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Red Sparrow: A Spy Thriller, Without The Thrills

The film, Red Sparrow, capitalizes on America’s renewed Russo-phobia. Central to the film is the fact that many in the west believe we won the Cold War, while many in Russia believe the Cold War never ended. While I agree with the sentiment completely, I do feel that the film simplifies decades of U.S. -Russian international relations into terms which can easily be digested by those who pre-November 2016, could scarcely find Russia on the map. While simplified it is does introduce to the masses three monumental facts of national security: (1) there are more Russian spies in the United States now than during the height of the Cold War, (2) Russian intelligence collection programs are built around long-term goals, and (3) the Cold War never ended, despite the fact that too many westerns believe it did.

Spoilers Throughout.

The film tries to present itself as a realistic spy thriller grounded in reality unlike the gadget driver, action-explosion spy thrillers that are the Mission Impossible and James Bond films. While it is correct in demonstrating the importance intelligence agencies place upon source cultivation and asset management; the film feels very, very long. The pacing is incorrect, and the film places too much emphasis on the sex and torture elements of the story, instead of the characterization or story elements. The art of spy-craft is degraded into something which can be seemingly taught – and perfected – in a matter of months. Not to mention the story gives the impression that these elements are largely rooted not in skill, but in luck.

As an audience we really feel no attachment towards Jennifer Lawrence’s character Dominika, and it’s not just her poor Russian accent. At the start of the film she is a Prima Ballerina who after injury, is on the verge of losing everything. Unable to keep a roof over her head and pay the medical treatments for her ailing mother, she reluctantly agrees to help her Uncle – a Russian Intelligence officer in a State sponsored assassination on a Russian politician. By doing so, her life becomes property of the Russian Federation. She is sent to a secret academy to become a Sparrow, a Russian intelligence agent schooled in the art of seduction and manipulation. She is sent to Budapest to track a CIA agent with blown cover, in hopes of uncovering his source within the Russian Government.

This would have been an interesting film. This would have been a movie I would have loved to see. But Red Sparrow is not the film of a Russian agent trained in seduction trying to pull information from a CIA operative – partially because early on in the film, it becomes very clear that Dominkia has no interest in working for the Russian Government. Early on she expresses her interest in trading information with the CIA, and she never demonstrates any loyalty to the mission or her homeland.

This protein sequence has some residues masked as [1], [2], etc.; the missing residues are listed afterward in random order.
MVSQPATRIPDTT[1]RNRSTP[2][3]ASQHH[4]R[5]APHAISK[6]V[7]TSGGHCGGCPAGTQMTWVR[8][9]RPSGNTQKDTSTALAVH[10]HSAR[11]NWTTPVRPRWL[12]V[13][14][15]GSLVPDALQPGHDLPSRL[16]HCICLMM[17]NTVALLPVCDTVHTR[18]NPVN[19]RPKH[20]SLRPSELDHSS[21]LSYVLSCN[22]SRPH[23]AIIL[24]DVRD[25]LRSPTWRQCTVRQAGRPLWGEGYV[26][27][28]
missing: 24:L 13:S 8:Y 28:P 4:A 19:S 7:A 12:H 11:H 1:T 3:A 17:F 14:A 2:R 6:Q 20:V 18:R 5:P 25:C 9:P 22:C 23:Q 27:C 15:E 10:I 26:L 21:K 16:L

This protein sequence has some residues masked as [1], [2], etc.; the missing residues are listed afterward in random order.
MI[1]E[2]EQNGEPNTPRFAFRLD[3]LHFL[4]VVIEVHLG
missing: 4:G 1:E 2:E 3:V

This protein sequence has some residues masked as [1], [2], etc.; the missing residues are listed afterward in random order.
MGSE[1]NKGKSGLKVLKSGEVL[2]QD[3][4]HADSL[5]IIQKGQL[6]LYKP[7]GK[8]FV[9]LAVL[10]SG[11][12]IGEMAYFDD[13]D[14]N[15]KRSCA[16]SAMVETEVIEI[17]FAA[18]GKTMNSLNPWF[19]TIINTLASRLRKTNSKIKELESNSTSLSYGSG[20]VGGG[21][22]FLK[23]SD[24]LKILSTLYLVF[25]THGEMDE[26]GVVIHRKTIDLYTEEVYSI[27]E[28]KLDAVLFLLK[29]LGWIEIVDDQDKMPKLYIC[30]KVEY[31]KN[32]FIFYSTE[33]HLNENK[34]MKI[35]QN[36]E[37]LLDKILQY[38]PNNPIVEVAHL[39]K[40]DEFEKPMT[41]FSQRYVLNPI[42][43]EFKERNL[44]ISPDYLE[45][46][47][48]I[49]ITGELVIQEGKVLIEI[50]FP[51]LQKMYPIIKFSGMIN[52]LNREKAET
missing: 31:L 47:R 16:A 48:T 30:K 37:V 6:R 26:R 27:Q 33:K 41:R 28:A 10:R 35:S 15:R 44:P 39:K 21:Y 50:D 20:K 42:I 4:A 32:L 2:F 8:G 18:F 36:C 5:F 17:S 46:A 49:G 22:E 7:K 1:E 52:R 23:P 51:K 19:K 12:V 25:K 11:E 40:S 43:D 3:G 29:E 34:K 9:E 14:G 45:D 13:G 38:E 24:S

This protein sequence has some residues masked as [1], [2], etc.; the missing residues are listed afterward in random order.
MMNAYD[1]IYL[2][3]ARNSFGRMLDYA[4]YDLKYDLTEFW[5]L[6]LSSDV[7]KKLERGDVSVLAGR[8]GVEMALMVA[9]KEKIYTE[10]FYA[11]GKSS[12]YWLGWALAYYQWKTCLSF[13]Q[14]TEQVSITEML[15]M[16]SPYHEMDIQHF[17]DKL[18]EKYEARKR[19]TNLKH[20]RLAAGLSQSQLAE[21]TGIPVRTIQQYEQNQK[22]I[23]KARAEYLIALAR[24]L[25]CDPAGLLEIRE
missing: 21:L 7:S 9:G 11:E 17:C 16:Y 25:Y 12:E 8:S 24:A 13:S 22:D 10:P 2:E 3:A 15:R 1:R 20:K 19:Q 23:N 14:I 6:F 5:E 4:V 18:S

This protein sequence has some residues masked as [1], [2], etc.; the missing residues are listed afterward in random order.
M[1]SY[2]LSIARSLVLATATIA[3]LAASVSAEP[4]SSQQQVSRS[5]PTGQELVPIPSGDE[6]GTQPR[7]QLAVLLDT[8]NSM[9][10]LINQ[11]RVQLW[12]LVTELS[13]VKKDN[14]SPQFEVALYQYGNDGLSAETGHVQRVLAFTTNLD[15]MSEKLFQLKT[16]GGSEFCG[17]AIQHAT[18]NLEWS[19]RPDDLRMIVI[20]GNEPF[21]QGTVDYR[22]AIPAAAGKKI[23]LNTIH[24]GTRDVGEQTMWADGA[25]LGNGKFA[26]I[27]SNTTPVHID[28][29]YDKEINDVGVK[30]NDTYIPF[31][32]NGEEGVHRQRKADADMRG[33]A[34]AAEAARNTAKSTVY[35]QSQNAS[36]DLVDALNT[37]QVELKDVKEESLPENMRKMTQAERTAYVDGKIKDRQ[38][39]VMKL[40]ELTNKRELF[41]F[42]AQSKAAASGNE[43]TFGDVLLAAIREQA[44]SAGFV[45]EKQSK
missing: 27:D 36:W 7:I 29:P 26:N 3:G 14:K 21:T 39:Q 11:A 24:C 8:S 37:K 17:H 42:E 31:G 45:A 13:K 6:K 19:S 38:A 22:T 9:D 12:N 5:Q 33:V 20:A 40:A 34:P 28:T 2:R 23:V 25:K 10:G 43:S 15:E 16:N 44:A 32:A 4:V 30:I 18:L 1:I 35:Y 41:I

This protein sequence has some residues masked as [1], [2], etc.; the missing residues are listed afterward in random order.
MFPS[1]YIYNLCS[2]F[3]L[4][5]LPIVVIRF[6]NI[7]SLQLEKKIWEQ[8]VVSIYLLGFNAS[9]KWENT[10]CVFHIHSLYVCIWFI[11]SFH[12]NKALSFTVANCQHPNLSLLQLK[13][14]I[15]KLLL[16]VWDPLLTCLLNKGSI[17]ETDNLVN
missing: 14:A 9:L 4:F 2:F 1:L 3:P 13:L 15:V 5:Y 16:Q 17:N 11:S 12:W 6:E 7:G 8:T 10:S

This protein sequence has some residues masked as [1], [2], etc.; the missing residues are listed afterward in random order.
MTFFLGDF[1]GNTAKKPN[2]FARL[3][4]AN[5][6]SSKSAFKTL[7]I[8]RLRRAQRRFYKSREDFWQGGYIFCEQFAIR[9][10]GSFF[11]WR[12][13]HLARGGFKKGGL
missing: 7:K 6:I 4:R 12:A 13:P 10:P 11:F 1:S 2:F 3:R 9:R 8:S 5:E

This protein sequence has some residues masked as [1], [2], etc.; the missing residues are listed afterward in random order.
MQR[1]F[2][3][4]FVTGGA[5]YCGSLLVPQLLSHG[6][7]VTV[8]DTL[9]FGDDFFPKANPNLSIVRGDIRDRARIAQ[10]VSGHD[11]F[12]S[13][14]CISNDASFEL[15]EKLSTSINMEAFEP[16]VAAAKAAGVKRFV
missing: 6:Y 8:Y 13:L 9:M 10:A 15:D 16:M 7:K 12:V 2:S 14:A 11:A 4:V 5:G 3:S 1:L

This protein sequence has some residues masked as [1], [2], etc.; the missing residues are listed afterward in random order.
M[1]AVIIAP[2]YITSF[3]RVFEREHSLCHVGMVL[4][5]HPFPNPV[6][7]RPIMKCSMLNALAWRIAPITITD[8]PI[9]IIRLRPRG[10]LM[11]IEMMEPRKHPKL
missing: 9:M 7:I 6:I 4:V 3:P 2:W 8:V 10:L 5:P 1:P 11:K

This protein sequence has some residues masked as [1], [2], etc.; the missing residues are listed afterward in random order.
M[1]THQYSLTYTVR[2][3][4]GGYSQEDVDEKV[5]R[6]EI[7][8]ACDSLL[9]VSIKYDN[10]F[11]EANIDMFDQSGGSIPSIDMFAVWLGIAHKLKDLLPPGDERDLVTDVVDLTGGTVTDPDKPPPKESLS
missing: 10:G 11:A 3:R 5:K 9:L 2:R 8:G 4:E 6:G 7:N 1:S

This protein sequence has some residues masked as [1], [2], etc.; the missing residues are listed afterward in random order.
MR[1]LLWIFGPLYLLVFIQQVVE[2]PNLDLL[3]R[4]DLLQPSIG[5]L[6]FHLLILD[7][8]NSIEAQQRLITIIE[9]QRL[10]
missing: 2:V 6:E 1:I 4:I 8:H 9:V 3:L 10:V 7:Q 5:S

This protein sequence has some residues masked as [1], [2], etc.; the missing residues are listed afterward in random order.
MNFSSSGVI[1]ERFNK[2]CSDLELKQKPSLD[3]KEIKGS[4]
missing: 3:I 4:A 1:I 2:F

While she repeatedly “tells” us that she is doing this not out of patriotism but out of her own survival; she never shows us this fact either. She does not portray a haunted and hunted amateur spy – living in the cross hairs of both America’s CIA and the Russia’s SVR. She tells us she cares about her mother, she tells us she cares about fleeing the Russian sphere, but the character never acts like it. The paranoia seems never to get to her. The stresses of life as a spy never truly wear her down. In some ways she appears almost numb to the new-found horrors of the world of espionage. While characters didactically express their admiration for Dominika’s ability to read people and think a few moves ahead of others; we never truly see this skill in action. Just because the other characters “acknowledge” that this exists, doesn’t mean that it is truly earned. You find yourself watching the movie wondering why we should be interested in such a disinterested spy.

The best character, by far, is Jeremy Iron’s General Korchnoi. A higher up in the Russian Intelligence apparatus who we learn at the end of the film, is the very mole Dominkia has been tracking. We learn that though he has been part of the Russian machine, he sees the flaws in it and dreams of a better life, inspired by the death of his wife (indirectly caused the by Russian societal hierarchy). After meeting Dominika, he offers to sacrifice himself if it means replacing him with her, as mole deeper within the Russian political machine. He is one of the few characters in the film, who truly has layers to him beyond the role he is expected to play in the story.

The filmmaking is fine. The technical aspects – sounds, scoring, art direction, and cinematography are all good. As I mentioned above, the film is long and some parts feel drawn out. Part of the reason is that the film is about a Russian spy, but a significant portion of the story is allocated to the CIA agents in the story. It would have seemed stronger and more focused had we spent less time with the Americans. There is also a disproportional amount of screen time allocated to sex and violence. I will mention though, the torture scene with the skin-graph knife is suspenseful and well executed. You cannot help but share the characters pain. While the end of the film does provide some twists and surprises for the audience; in some ways, it feels too late in the film to provide the redemption that is needed.

This is not the traditional spy v. spy film that you have come to expect from Hollywood, but at the same time this is not the intellectual espionage thriller that we have come to expect from spy novels. Instead the film lives somewhere in the middle, disappointing enthusiasts of both extremes, and for that, the film is doomed to live in a state of forgettability.